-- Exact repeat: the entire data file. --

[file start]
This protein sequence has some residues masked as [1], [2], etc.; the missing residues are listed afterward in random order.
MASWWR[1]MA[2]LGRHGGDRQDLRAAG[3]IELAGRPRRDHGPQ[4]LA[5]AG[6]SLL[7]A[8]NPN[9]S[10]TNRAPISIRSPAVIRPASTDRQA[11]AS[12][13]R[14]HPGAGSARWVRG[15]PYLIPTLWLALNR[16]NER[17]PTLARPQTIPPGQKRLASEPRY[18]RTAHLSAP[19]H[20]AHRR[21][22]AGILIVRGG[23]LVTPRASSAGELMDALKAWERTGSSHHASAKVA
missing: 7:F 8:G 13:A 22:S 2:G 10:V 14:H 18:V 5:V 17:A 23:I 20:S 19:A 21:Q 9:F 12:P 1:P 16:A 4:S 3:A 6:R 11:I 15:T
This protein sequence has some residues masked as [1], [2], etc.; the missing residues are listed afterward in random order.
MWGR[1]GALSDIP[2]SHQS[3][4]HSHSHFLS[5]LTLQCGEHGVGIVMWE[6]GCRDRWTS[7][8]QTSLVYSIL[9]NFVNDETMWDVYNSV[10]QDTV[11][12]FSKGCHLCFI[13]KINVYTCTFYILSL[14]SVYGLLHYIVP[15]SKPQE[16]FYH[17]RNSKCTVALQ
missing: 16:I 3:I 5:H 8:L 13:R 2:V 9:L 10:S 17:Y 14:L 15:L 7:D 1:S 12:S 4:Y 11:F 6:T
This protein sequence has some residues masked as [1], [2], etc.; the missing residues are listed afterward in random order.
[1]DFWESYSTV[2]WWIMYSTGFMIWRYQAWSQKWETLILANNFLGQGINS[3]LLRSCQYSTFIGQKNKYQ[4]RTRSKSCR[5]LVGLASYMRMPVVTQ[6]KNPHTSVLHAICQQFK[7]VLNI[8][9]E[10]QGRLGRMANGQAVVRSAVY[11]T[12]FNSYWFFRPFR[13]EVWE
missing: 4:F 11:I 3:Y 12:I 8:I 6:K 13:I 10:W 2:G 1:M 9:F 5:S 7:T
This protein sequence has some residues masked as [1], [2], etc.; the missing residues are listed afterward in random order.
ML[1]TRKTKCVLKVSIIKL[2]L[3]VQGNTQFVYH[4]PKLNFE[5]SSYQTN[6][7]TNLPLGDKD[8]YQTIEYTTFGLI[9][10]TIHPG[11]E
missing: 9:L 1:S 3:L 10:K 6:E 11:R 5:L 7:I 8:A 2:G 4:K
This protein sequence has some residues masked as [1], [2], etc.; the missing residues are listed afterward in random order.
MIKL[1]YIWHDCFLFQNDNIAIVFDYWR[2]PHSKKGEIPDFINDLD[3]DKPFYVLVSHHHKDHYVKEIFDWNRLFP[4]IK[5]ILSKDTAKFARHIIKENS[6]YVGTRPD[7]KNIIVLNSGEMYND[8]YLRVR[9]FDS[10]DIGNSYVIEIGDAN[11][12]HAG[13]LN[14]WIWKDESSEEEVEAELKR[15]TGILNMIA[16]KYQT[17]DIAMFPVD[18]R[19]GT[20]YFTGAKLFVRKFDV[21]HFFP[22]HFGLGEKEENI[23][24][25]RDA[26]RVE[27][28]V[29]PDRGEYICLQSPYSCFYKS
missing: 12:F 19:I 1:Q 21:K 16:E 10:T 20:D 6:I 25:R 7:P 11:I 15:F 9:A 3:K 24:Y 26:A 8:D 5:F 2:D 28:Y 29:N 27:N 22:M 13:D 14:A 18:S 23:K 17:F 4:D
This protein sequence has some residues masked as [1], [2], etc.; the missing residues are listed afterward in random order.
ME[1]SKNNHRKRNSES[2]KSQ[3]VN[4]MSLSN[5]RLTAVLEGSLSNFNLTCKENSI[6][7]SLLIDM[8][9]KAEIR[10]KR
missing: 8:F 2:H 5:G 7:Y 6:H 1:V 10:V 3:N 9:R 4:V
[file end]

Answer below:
This protein sequence has some residues masked as [1], [2], etc.; the missing residues are listed afterward in random order.
MASWWR[1]MA[2]LGRHGGDRQDLRAAG[3]IELAGRPRRDHGPQ[4]LA[5]AG[6]SLL[7]A[8]NPN[9]S[10]TNRAPISIRSPAVIRPASTDRQA[11]AS[12][13]R[14]HPGAGSARWVRG[15]PYLIPTLWLALNR[16]NER[17]PTLARPQTIPPGQKRLASEPRY[18]RTAHLSAP[19]H[20]AHRR[21][22]AGILIVRGG[23]LVTPRASSAGELMDALKAWERTGSSHHASAKVA
missing: 7:F 8:G 13:A 22:S 2:G 10:V 14:H 18:V 5:V 17:A 23:I 20:S 19:A 21:Q 9:F 12:P 1:P 16:A 4:S 3:A 6:R 11:I 15:T
This protein sequence has some residues masked as [1], [2], etc.; the missing residues are listed afterward in random order.
MWGR[1]GALSDIP[2]SHQS[3][4]HSHSHFLS[5]LTLQCGEHGVGIVMWE[6]GCRDRWTS[7][8]QTSLVYSIL[9]NFVNDETMWDVYNSV[10]QDTV[11][12]FSKGCHLCFI[13]KINVYTCTFYILSL[14]SVYGLLHYIVP[15]SKPQE[16]FYH[17]RNSKCTVALQ
missing: 16:I 3:I 5:H 8:L 13:R 2:V 9:L 10:S 17:Y 14:L 15:L 7:D 1:S 12:S 4:Y 11:F 6:T
This protein sequence has some residues masked as [1], [2], etc.; the missing residues are listed afterward in random order.
[1]DFWESYSTV[2]WWIMYSTGFMIWRYQAWSQKWETLILANNFLGQGINS[3]LLRSCQYSTFIGQKNKYQ[4]RTRSKSCR[5]LVGLASYMRMPVVTQ[6]KNPHTSVLHAICQQFK[7]VLNI[8][9]E[10]QGRLGRMANGQAVVRSAVY[11]T[12]FNSYWFFRPFR[13]EVWE
missing: 4:F 11:I 3:Y 12:I 8:I 6:K 13:I 10:W 2:G 1:M 9:F 5:S 7:T
This protein sequence has some residues masked as [1], [2], etc.; the missing residues are listed afterward in random order.
ML[1]TRKTKCVLKVSIIKL[2]L[3]VQGNTQFVYH[4]PKLNFE[5]SSYQTN[6][7]TNLPLGDKD[8]YQTIEYTTFGLI[9][10]TIHPG[11]E
missing: 9:L 1:S 3:L 10:K 6:E 11:R 5:L 7:I 8:A 2:G 4:K
This protein sequence has some residues masked as [1], [2], etc.; the missing residues are listed afterward in random order.
MIKL[1]YIWHDCFLFQNDNIAIVFDYWR[2]PHSKKGEIPDFINDLD[3]DKPFYVLVSHHHKDHYVKEIFDWNRLFP[4]IK[5]ILSKDTAKFARHIIKENS[6]YVGTRPD[7]KNIIVLNSGEMYND[8]YLRVR[9]FDS[10]DIGNSYVIEIGDAN[11][12]HAG[13]LN[14]WIWKDESSEEEVEAELKR[15]TGILNMIA[16]KYQT[17]DIAMFPVD[18]R[19]GT[20]YFTGAKLFVRKFDV[21]HFFP[22]HFGLGEKEENI[23][24][25]RDA[26]RVE[27][28]V[29]PDRGEYICLQSPYSCFYKS
missing: 12:F 19:I 1:Q 21:K 16:E 10:T 20:D 6:I 25:R 7:P 11:I 15:F 9:A 3:K 24:Y 26:A 8:D 5:F 2:D 28:Y 29:N 27:N 22:M 13:D 14:A 18:S 23:K 17:F 4:D
This protein sequence has some residues masked as [1], [2], etc.; the missing residues are listed afterward in random order.
ME[1]SKNNHRKRNSES[2]KSQ[3]VN[4]MSLSN[5]RLTAVLEGSLSNFNLTCKENSI[6][7]SLLIDM[8][9]KAEIR[10]KR
missing: 8:F 2:H 5:G 7:Y 6:H 1:V 10:V 3:N 9:R 4:V